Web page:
Social Sushi Still Too Raw

A number of apps are trying to get in on the social networking experience made popular by the likes of Facebook and Twitter. Sooshi – Social Sushi tries to supplement your other online identities by creating a real-time network with users you can interact with in real-time through your iPhone.
Much like Buddy, Sooshi gives you some ways to meet people online, though just like your average Craig’s List relationship quality pickings are slim and unlikely to lead to any long-term friendships.

ll Too Raw
One good feature found in Sooshi that  many other social media apps lack is the ability to sign up for a profile directly inside the app — many force you on to the web to create an account.
Once you do this you can connect your existing social networking profiles and other links such as your web site or blog to your Sooshi account. This makes your profile a bit more complete and transparent to those who may check you out in the Sooshi community.
Using Sooshi consists of mainly trolling through the list of users and trying to strike up a conversation. You can send direct messages, update your status, or check in on the profiles of other users. One annoying feature was that Sooshi forces the users to have GPS enabled. Sure it makes for a convenient way to tag your location and find other users, but the battery drain is quite significant. That is of course if you plan to make use of Sooshi. What you are likely to find is many users who pass along “whatups” to each other or, surprisingly, complain about the app itself.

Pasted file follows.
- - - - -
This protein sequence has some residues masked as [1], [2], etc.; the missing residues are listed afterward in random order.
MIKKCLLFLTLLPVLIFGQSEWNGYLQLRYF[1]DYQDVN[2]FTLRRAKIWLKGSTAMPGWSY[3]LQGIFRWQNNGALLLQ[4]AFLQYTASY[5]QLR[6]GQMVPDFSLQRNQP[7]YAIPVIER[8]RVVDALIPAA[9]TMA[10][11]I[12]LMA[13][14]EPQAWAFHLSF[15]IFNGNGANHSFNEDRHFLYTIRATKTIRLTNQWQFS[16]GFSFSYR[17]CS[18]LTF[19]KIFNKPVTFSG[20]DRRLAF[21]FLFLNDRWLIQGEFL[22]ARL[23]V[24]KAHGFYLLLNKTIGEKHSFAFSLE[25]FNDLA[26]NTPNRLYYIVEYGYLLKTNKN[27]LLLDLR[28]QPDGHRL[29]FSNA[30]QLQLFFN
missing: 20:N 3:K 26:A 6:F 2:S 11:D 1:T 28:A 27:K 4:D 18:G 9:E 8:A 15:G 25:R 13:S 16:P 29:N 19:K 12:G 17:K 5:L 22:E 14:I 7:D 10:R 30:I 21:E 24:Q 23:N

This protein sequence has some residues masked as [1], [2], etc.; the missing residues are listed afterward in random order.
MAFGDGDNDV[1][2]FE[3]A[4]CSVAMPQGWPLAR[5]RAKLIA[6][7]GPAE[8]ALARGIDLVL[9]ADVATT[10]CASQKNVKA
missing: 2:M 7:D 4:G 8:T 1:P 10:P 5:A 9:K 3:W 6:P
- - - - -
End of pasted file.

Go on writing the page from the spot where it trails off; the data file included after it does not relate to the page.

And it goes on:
Apps like Buddy and Sooshi are trying to supplement what Twitter, Facebooks and others have launched with social networking. But the experience just isn’t that satisfying. It lacks the connection that some of the more well-established networks have.

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